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Sing dollar to weaken, local interest rates to rise now that policy statement is out
NOW that the policy statement is out of the way, the Fed dependent Singapore dollar and local interest rates will move as expected, weaker and higher respectively, as the US hike rates sometime later this year, say analysts.
Where the pundits differ is the number of hikes the US Federal Reserve will take before the year is over.
Before Thursday's policy move by the Monetary Authority of Singapore to a zero per cent depreciation, the Singapore dollar (SGD) had strengthened against the US dollar (USD) almost 5 per cent to S$1.35 from the Jan 15 high of S$1.44. It plunged by a cent to S$1.36 after the policy statement was released.
Effectively, the SGD NEER (nominal effective exchange rate) has shifted back into the lower half of its new neutral band, said Philip Wee, DBS Bank senior currency strategist.
"In USD/SGD terms, this points to a 1.35-1.38 range as of this morning. The outlook for the USD/SGD will, in the end, still be dictated by the USD's direction against its trade-weighted basket of currencies," said Mr Wee.
Looking ahead, we will probably need to pay more attention to the Fed, he said.
The DXY (USD) Index bounced off its intra-day low of 93.627 on April 12 to 94.744 on Wednesday. At its low on Wednesday, the DXY effectively returned all of the appreciation seen in October-November 2015.
Mr Wee said that two Fed presidents - John Williams (San Francisco) and Jeffrey Lacker (Richmond) - suggested on Wednesday that the market may be too dovish in their Fed hike expectations.
Both see last year's hike in December more representative of the Fed's intention to normalise monetary policy. Mr Williams does not expect a lot of volatility from Fed hikes, suggesting lesser concern about global risks.
Mr Lacker also cited less concern on the effect of a strong USD on US growth, said Mr Wee.
"Put simply, DXY needs to start moving back up from the floor of its 93-100 range for USD/SGD to rise above 1.40 again."
The MAS's latest move is unlikely to have a significant impact on the SGD, said a note by Maybank.
"But it will add to SGD volatility and push domestic interest rates higher because it may signal the perception that MAS may continue to ease given the marginal easing move this time round."
Nonetheless, given the easing bias and the signalling, we expect the market to revise some of its view based on the perception of possible further easing, it said.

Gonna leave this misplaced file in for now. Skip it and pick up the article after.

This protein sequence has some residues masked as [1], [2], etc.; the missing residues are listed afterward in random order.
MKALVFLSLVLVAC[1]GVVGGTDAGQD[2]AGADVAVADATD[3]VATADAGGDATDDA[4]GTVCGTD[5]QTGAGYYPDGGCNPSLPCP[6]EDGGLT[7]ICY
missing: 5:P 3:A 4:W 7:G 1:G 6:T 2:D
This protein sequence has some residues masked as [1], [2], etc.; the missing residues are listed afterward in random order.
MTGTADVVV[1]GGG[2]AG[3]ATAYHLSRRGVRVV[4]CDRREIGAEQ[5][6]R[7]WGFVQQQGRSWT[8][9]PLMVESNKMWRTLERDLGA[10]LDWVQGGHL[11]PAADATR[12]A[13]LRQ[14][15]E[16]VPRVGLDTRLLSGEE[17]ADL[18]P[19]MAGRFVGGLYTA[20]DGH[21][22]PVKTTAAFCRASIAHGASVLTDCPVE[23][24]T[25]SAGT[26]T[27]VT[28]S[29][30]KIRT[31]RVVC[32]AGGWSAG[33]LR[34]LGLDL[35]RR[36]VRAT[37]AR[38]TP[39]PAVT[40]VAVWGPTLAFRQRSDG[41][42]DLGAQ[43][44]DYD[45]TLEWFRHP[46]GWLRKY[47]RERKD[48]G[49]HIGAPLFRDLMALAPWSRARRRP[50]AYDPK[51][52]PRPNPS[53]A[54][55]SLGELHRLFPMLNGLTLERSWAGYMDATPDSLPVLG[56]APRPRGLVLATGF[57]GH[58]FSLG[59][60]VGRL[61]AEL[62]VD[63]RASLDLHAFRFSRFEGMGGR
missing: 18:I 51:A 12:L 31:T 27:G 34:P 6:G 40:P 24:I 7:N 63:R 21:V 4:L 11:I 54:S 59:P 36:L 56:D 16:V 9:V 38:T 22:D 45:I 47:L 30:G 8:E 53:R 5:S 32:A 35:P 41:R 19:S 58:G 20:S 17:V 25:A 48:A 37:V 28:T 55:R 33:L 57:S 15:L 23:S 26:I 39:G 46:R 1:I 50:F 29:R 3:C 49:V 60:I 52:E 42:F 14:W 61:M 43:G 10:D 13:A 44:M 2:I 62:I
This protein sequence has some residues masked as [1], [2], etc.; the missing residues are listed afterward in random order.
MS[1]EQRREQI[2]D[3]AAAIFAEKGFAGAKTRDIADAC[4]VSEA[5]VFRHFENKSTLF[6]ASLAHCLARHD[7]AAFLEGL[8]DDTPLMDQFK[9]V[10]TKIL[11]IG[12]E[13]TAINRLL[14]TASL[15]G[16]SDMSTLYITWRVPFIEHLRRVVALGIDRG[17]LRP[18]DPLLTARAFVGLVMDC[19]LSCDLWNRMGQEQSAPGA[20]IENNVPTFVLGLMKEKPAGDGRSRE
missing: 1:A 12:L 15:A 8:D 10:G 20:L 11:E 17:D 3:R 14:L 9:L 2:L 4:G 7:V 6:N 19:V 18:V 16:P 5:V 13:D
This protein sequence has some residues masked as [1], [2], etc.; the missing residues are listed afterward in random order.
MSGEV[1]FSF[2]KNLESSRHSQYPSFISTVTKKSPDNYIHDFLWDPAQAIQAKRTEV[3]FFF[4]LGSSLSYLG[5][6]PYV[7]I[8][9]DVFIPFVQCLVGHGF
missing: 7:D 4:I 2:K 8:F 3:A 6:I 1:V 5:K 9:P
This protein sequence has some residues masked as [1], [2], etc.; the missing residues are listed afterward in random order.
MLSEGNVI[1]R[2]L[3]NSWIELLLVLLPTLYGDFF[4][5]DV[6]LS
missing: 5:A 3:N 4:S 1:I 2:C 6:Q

Maybank is looking at USD/SGD to hit 1.385 in Q4, while ABN Amro has a year end USD/SGD forecast of 1.40.
As for local interest rates which had weakened considerably the past three months, analysts said the softness is over.
The three-month Singapore interbank offered rate (Sibor) used to price home loans had fallen to one per cent from 1.25 per cent on Jan 19. It was little changed on Thursday. The more volatile three-month swap offer rate (SOR), used for commercial loans stood at 0.85 on Wednesday, it has more than halved from the Jan 13 high of 1.76 per cent.
MAS surprise policy easing does increase the probability that SORs may have seen their lows for the year, said a note by United Overseas Bank. UOB said that its Q4 forecast for the three-month Sibor and three-month SOR remains unchanged, at 1.50 per cent and 1.70 per cent respectively.
Most of the downdraft in the Sibor and the SOR over the past few months was due to the weak USD trend as the market pushes back on Fed hike expectations, said Eugene Leow, DBS economist.
This downdraft on SGD rates appears to have dissipated with USD strength reasserting on Wednesday and the MAS shifting to neutral (aligned with DBS's expectation, but against consensus expectations), he said.
"As the SGD weakens against the USD, some upward pressure on SGD rates have appeared.
When the market refocuses on Fed hikes, USD strength could become more apparent and USD interest rates should rise," said Mr Leow.
DBS still has three Fed hikes pencilled in for the year, he said.
The current soft patch of Sibor and SOR rates retracement was overdone since it was largely driven by the unwinding of the USD strength story from Q4 2015, said OCBC Bank economist Selena Ling.
"Our house view remains that the Fed will attempt to hike another two 25 basis points this year and current market is underpricing this risk, hence the current period of calm since March in the FX-cum-interest rate environment may not sustain into summer," said Ms Ling. Our year-end three-month Sibor and SOR forecasts remain at 1.3 per cent and 1.35 per cent respectively, she said.